madtom


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madtom:

see catfishcatfish,
common name applied to members of the fish families constituting the order Siluriformes, found in fresh and coastal waters. Catfish are named for the barbels ("whiskers") around their mouths and have scaleless skins, fleshy, rayless posterior fins, and sharp defensive
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References in periodicals archive ?
Several other species are restricted to shallow, upstream tributaries: black madtom (Noturus funebris), speckled madtom (N.
More recently, our laboratory research demonstrated relationships between light, temperature, and flow and Neosho madtom reproductive behavior, including how Neosho madtom select nesting sites (Wildhaber 2006).
The freckled madtom may also be found among root masses and undercut banks, as well as discarded bottles, cans, and other foreign debris (Burr and Mayden, 1982).
Glochidia doubled or tripled in size while attached to yellow and black bullheads, slender madtom, and flathead catfish.
Other species occurring in the Wabash River drainage that are classified as special concern include, northern madtom (Noturus stigmosus), spotted darter (Etheostoma maculatum), tippecanoe darter (E.
Although captive spawning technology for the madtoms still eludes us, approximately 1,500 smoky and 500 yellowfin madtom young that were reared from eggs and fry collected in Citico Creek have been released into Abrams Creek.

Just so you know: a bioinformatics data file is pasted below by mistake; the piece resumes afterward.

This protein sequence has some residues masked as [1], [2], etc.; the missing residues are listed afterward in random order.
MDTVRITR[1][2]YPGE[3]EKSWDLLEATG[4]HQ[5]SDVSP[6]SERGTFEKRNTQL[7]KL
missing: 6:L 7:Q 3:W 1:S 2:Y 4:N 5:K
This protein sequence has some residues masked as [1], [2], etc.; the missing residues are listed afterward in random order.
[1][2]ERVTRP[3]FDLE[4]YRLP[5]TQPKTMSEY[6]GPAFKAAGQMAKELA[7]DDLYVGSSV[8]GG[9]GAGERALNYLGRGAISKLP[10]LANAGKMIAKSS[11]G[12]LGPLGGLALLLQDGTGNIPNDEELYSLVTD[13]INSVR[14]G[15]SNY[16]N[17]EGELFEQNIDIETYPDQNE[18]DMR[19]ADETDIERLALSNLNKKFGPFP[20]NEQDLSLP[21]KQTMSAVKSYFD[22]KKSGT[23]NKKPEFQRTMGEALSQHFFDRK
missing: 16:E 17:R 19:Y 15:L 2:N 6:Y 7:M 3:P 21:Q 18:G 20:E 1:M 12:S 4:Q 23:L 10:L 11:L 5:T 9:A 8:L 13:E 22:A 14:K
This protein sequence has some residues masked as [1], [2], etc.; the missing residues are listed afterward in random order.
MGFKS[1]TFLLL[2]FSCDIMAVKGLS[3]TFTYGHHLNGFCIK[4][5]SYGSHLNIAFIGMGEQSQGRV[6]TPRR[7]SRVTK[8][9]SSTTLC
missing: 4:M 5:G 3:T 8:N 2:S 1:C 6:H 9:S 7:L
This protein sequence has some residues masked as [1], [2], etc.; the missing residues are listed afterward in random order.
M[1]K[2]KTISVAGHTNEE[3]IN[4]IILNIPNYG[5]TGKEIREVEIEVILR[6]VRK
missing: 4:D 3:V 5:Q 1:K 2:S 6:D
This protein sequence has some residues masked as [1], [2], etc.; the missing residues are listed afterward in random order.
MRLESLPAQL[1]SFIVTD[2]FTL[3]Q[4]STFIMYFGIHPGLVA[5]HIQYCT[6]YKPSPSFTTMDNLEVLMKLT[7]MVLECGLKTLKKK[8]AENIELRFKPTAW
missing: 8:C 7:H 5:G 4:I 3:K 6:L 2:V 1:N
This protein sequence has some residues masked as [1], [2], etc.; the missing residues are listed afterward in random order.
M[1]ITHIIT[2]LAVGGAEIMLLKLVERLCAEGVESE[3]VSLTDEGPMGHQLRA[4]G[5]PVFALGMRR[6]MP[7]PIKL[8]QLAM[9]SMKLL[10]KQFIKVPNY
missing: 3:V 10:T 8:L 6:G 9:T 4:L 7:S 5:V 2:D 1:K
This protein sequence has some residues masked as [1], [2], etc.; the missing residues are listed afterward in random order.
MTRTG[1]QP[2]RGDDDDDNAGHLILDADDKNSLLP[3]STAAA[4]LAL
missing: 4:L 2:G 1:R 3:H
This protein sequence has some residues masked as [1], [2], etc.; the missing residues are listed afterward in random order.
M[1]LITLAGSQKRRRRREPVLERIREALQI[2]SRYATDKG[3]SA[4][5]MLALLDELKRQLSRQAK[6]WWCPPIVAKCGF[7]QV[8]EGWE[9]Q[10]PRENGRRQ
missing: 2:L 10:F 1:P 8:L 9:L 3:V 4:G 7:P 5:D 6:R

punctatus (Rafinesque), I channel catfish Norturus eleutherus Jordan, W, C mountain madtom N.
Surprisingly, the brindled madtom (Noturus miurus) was not taken although it occurs in the rocky streams of this area.
This technique was very effective in collecting darter and madtom species from rocky run and riffle stretches of the Wabash and Tippecanoe Rivers, which could not be adequately sampled using more conventional methods.
Shelford documented 12 species of fish during 1909, including species such as blacknose shiner, lake chubsucker, northern pike, redhorse, and tadpole madtom (Table 2).
the bluegill and largemouth bass; respectively, Figures 81 and 83) are introduced, and along with the pumpkinseed and tadpole madtom (respectively, Figures 79 and 48), are apparently somewhat limited in distribution.
Parmley D and Hall J: Observations on the habitat requirements of the tadpole madtom (Noturus gyrinus) in central Georgia.